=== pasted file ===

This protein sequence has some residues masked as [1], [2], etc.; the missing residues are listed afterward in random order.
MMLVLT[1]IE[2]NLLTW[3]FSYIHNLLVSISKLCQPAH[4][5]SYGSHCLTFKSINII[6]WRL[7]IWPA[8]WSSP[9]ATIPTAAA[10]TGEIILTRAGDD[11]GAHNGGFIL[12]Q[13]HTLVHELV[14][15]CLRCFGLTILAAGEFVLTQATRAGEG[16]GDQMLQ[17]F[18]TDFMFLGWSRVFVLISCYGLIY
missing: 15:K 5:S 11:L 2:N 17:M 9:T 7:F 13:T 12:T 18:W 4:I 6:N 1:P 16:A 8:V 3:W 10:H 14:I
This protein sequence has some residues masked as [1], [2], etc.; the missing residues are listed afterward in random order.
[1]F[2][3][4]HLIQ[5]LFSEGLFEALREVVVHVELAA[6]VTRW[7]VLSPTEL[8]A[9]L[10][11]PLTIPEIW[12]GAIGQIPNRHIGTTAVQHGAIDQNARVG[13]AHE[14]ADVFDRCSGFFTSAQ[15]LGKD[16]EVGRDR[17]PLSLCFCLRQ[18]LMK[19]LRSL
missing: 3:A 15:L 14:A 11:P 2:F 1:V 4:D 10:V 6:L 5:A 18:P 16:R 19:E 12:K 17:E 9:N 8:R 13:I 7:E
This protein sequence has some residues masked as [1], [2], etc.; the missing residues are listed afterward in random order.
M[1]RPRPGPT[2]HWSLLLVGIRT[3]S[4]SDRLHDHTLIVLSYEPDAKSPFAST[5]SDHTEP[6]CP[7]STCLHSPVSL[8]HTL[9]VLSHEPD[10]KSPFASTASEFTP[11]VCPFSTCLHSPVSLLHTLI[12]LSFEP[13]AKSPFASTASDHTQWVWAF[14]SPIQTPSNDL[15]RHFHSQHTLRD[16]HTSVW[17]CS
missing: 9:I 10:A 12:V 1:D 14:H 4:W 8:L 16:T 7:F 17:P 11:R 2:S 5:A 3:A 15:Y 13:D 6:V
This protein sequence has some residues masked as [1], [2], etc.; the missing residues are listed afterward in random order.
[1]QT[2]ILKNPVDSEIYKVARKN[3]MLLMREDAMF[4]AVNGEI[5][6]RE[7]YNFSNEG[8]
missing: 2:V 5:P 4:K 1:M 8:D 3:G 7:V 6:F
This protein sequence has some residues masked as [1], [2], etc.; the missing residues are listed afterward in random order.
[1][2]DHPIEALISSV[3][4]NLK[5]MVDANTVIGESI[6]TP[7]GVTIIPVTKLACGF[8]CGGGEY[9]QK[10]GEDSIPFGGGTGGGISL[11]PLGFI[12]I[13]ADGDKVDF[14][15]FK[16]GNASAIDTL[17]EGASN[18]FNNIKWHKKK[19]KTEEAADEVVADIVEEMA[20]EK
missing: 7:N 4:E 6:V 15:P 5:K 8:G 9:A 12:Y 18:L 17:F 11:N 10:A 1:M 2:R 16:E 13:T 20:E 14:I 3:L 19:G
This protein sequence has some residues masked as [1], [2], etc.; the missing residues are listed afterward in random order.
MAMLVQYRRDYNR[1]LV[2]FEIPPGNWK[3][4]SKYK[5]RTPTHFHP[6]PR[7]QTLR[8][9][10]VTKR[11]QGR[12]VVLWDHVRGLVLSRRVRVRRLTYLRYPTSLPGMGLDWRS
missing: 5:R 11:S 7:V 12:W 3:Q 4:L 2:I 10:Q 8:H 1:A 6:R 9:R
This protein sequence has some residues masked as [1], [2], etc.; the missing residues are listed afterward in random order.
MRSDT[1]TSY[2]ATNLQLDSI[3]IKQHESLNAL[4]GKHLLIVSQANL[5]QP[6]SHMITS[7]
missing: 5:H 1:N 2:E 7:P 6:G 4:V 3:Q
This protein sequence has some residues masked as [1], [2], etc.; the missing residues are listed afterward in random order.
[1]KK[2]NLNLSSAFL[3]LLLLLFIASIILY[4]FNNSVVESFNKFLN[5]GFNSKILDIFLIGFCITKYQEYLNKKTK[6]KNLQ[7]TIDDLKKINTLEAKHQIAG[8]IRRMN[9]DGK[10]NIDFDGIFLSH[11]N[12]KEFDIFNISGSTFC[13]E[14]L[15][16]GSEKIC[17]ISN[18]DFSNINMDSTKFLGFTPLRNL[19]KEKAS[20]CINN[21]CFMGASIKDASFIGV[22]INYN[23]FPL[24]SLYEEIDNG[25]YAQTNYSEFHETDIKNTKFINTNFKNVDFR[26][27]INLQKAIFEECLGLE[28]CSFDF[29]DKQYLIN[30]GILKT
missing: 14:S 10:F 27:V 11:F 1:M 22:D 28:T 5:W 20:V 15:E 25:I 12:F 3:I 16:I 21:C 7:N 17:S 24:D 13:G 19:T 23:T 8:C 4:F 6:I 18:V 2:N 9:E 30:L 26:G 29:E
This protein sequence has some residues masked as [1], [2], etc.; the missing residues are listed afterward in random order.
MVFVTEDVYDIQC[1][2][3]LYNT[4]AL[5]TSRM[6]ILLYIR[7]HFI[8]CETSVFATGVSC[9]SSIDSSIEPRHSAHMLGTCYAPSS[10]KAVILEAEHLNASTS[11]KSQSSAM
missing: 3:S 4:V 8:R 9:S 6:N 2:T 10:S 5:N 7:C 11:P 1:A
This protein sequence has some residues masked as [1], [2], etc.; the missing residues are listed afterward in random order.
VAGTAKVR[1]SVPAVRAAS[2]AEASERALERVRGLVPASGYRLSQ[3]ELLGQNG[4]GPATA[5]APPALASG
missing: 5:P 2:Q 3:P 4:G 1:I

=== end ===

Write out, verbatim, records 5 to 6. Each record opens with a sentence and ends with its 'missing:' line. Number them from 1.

This protein sequence has some residues masked as [1], [2], etc.; the missing residues are listed afterward in random order.
[1][2]DHPIEALISSV[3][4]NLK[5]MVDANTVIGESI[6]TP[7]GVTIIPVTKLACGF[8]CGGGEY[9]QK[10]GEDSIPFGGGTGGGISL[11]PLGFI[12]I[13]ADGDKVDF[14][15]FK[16]GNASAIDTL[17]EGASN[18]FNNIKWHKKK[19]KTEEAADEVVADIVEEMA[20]EK
missing: 7:N 4:E 6:V 15:P 5:K 8:G 9:A 12:Y 18:L 17:F 11:N 10:A 1:M 2:R 16:E 13:T 20:E 14:I 3:L 19:G
This protein sequence has some residues masked as [1], [2], etc.; the missing residues are listed afterward in random order.
MAMLVQYRRDYNR[1]LV[2]FEIPPGNWK[3][4]SKYK[5]RTPTHFHP[6]PR[7]QTLR[8][9][10]VTKR[11]QGR[12]VVLWDHVRGLVLSRRVRVRRLTYLRYPTSLPGMGLDWRS
missing: 5:R 11:S 7:V 12:W 3:Q 4:L 2:I 10:Q 8:H 1:A 6:R 9:R